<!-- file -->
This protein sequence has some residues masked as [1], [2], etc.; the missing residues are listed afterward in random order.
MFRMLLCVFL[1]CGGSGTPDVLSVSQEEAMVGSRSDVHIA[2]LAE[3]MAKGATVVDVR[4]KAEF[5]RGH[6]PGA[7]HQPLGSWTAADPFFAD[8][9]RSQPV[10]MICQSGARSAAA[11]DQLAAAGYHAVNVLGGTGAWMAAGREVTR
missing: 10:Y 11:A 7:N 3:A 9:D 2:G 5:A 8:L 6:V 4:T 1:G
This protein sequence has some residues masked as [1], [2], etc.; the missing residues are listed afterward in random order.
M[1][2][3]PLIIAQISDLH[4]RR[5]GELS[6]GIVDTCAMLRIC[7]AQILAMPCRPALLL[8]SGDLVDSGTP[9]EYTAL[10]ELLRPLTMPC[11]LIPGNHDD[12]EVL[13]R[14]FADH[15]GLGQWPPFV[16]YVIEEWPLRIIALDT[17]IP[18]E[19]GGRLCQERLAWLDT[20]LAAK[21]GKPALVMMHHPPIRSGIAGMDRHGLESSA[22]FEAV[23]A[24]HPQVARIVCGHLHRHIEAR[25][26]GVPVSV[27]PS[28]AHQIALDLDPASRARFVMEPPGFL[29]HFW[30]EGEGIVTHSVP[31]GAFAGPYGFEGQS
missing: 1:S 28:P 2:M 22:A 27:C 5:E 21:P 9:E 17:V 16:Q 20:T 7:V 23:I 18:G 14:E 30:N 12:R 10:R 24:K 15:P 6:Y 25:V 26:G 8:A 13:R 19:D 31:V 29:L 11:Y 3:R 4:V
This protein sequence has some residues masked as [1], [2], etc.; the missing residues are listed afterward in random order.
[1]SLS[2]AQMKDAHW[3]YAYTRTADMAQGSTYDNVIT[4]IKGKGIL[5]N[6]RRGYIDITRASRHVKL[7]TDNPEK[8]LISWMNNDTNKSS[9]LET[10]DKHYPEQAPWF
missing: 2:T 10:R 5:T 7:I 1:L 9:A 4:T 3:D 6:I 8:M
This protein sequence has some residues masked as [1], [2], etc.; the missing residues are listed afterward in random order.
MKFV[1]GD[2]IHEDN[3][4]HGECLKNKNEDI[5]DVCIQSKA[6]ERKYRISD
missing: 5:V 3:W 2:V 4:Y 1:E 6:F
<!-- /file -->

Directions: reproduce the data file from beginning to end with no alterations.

This protein sequence has some residues masked as [1], [2], etc.; the missing residues are listed afterward in random order.
MFRMLLCVFL[1]CGGSGTPDVLSVSQEEAMVGSRSDVHIA[2]LAE[3]MAKGATVVDVR[4]KAEF[5]RGH[6]PGA[7]HQPLGSWTAADPFFAD[8][9]RSQPV[10]MICQSGARSAAA[11]DQLAAAGYHAVNVLGGTGAWMAAGREVTR
missing: 10:Y 11:A 7:N 3:A 9:D 2:G 5:A 8:L 6:V 4:T 1:G
This protein sequence has some residues masked as [1], [2], etc.; the missing residues are listed afterward in random order.
M[1][2][3]PLIIAQISDLH[4]RR[5]GELS[6]GIVDTCAMLRIC[7]AQILAMPCRPALLL[8]SGDLVDSGTP[9]EYTAL[10]ELLRPLTMPC[11]LIPGNHDD[12]EVL[13]R[14]FADH[15]GLGQWPPFV[16]YVIEEWPLRIIALDT[17]IP[18]E[19]GGRLCQERLAWLDT[20]LAAK[21]GKPALVMMHHPPIRSGIAGMDRHGLESSA[22]FEAV[23]A[24]HPQVARIVCGHLHRHIEAR[25][26]GVPVSV[27]PS[28]AHQIALDLDPASRARFVMEPPGFL[29]HFW[30]EGEGIVTHSVP[31]GAFAGPYGFEGQS
missing: 1:S 28:P 2:M 22:A 27:C 5:E 21:P 9:E 17:V 16:Q 20:T 7:V 23:I 18:G 14:E 30:N 12:R 10:R 24:K 15:P 6:Y 25:V 26:G 8:A 13:R 19:D 31:V 29:L 11:Y 3:R 4:V
This protein sequence has some residues masked as [1], [2], etc.; the missing residues are listed afterward in random order.
[1]SLS[2]AQMKDAHW[3]YAYTRTADMAQGSTYDNVIT[4]IKGKGIL[5]N[6]RRGYIDITRASRHVKL[7]TDNPEK[8]LISWMNNDTNKSS[9]LET[10]DKHYPEQAPWF
missing: 2:T 10:R 5:T 7:I 1:L 9:A 4:T 3:D 6:I 8:M
This protein sequence has some residues masked as [1], [2], etc.; the missing residues are listed afterward in random order.
MKFV[1]GD[2]IHEDN[3][4]HGECLKNKNEDI[5]DVCIQSKA[6]ERKYRISD
missing: 5:V 3:W 2:V 4:Y 1:E 6:F